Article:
LONDON (Reuters) - A historic peak in global mergers and acquisitions in the first half of 2018 has seen the energy and power sector retain its lead as the biggest contributor, with the value of deals increasing by 62 percent, Thomson Reuters data showed.
The value of energy and power transactions announced globally rose to $365.7 billion in the first six months of the year from $225.5 billion a year earlier and accounted for almost 16 percent of total M&A value.
Utility companies in mature markets have been undergoing a wave of consolidation, seeking to create scale partly because of the increasing shift to renewable energy sources that is forcing them to change business models.
Among the most high-profile deals, Germany’s top utilities RWE (RWEG.DE) and E.ON (EONGn.DE) agreed to break up RWE’s subsidiary Innogy (IGY.DE) and divide its assets between them in a 5.2 billion euro ($6.06 billion) deal, while China Three Gorges [CYTGP.UL] launched a $10.8 billion bid to take control of EDP (EDP.LS), Portugal’s biggest company.
“Over the past few years there has been a repositioning of the utility sector toward sustainable clean energy...(a move) to something that is much more based on digitalized power forces and a world of electrification, with electric vehicles and smart houses,” said Jeanette Smits van Oyen, head of utilities investment banking EMEA at JPMorgan (JPM.N).
“The consolidation via acquisitions is driven by the inability for some to achieve that organically and the recognition that companies need synergies for this transition to take place,” she said. The momentum was likely to continue as the transition to cleaner energy would take between 10 and 20 years to happen, she added.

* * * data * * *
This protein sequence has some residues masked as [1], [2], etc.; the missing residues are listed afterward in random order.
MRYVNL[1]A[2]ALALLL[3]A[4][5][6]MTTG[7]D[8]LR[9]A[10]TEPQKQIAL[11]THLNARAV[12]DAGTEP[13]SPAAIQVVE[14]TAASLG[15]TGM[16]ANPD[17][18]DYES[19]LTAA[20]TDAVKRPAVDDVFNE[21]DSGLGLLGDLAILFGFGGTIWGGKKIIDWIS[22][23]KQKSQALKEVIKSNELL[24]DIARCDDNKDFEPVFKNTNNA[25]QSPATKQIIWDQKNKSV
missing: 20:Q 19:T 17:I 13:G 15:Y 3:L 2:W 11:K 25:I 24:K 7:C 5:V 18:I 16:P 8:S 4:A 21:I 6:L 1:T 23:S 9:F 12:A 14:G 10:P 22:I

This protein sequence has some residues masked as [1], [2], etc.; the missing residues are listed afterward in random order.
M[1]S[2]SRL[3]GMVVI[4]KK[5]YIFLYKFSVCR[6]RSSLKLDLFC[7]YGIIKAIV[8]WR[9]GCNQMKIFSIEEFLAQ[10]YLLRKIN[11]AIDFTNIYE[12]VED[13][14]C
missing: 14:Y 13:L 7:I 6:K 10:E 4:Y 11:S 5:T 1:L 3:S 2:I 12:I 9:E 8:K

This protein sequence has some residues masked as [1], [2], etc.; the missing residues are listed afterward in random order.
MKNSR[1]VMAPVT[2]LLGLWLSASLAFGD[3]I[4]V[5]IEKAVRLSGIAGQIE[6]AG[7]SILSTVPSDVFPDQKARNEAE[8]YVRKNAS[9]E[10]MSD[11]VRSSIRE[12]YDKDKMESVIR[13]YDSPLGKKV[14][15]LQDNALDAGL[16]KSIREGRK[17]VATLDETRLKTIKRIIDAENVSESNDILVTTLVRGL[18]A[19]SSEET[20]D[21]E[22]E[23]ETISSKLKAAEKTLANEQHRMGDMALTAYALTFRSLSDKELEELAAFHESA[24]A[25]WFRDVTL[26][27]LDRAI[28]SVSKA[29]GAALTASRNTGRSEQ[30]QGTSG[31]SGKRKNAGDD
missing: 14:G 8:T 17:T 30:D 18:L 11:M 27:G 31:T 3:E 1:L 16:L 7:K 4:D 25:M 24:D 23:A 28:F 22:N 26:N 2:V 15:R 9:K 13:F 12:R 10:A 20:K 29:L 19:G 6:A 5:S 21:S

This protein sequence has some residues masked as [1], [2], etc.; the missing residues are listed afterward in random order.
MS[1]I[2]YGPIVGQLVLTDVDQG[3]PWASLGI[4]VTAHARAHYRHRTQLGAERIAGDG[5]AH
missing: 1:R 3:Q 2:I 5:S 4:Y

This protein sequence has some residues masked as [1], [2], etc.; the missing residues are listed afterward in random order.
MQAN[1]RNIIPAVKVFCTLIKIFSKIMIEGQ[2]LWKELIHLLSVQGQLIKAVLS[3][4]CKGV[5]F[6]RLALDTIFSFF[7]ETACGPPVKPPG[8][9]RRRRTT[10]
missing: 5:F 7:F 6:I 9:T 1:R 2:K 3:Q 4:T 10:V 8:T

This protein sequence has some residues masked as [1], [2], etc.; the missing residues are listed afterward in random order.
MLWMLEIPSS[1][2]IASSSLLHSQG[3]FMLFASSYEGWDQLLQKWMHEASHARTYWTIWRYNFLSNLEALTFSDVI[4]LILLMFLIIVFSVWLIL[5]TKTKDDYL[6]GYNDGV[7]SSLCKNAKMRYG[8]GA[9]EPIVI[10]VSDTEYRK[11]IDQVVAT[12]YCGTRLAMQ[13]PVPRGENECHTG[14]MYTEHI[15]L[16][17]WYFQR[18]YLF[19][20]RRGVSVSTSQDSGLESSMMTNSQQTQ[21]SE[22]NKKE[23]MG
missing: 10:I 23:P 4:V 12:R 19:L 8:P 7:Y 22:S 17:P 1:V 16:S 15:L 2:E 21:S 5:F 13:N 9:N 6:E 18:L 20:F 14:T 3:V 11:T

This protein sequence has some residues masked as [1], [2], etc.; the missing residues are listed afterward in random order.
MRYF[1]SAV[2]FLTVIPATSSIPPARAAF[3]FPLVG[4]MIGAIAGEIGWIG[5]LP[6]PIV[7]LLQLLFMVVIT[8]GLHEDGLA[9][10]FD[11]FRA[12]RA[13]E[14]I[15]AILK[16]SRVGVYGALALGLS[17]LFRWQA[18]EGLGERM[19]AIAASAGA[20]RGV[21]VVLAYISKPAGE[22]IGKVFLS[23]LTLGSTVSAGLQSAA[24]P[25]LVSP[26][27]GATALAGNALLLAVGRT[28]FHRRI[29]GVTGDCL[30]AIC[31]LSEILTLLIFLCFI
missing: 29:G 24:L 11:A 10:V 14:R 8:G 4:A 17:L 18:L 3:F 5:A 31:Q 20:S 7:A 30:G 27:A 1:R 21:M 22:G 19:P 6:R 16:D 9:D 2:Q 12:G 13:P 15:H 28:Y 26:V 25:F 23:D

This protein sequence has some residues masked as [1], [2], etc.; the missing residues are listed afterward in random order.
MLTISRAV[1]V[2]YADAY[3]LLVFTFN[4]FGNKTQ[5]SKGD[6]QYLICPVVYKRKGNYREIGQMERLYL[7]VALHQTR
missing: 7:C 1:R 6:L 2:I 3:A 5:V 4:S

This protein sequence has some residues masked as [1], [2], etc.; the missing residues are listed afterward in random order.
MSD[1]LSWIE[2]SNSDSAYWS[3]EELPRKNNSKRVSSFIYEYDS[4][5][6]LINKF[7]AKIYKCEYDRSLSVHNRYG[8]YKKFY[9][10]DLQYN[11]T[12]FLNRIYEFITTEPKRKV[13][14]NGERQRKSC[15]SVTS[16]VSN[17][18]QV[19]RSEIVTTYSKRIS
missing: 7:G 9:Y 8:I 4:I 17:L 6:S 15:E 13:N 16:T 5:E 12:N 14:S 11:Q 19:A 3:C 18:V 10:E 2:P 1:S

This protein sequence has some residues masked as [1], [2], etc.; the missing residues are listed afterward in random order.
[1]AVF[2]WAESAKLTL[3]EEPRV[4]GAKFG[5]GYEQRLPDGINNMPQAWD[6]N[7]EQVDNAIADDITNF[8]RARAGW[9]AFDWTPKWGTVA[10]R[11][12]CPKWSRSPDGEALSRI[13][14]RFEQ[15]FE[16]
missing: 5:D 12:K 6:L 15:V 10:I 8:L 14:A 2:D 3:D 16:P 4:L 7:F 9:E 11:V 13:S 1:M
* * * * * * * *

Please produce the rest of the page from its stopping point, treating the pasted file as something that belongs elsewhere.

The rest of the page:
As confidence picked up after crude oil prices climbed above $70 a barrel in January for the first time in three years, a wave of consolidation has also been seen in the downstream segment of the oil and gas sector.
With governments and environmentalists forecasting a peak in oil demand within a generation, oil and gas majors are also fighting to establish themselves as the dominant players in the fast-growing businesses of solar power and electric car charging points.
“The investment in renewable energy by BP (BP.L), Royal Dutch Shell (RDSa.L) and other oil majors over the past ten years is now continuing into the downstream energy market,” said Gavin Watson, head of law firm Dechert’s Intl Oil & Gas Group.
BP said in June it was buying Britain’s top electric vehicle charging firm Chargemaster, joining rival Shell and carmakers, which have also made investments in the electric vehicle (EV) market.
“To achieve that goal (oil and gas companies) need to dispose of non-core assets, and release capital to finance their future energy strategy. That results in a lot more M&A activity,” Watson added.
Reporting by Clara Denina; editing by Emelia Sithole-Matarise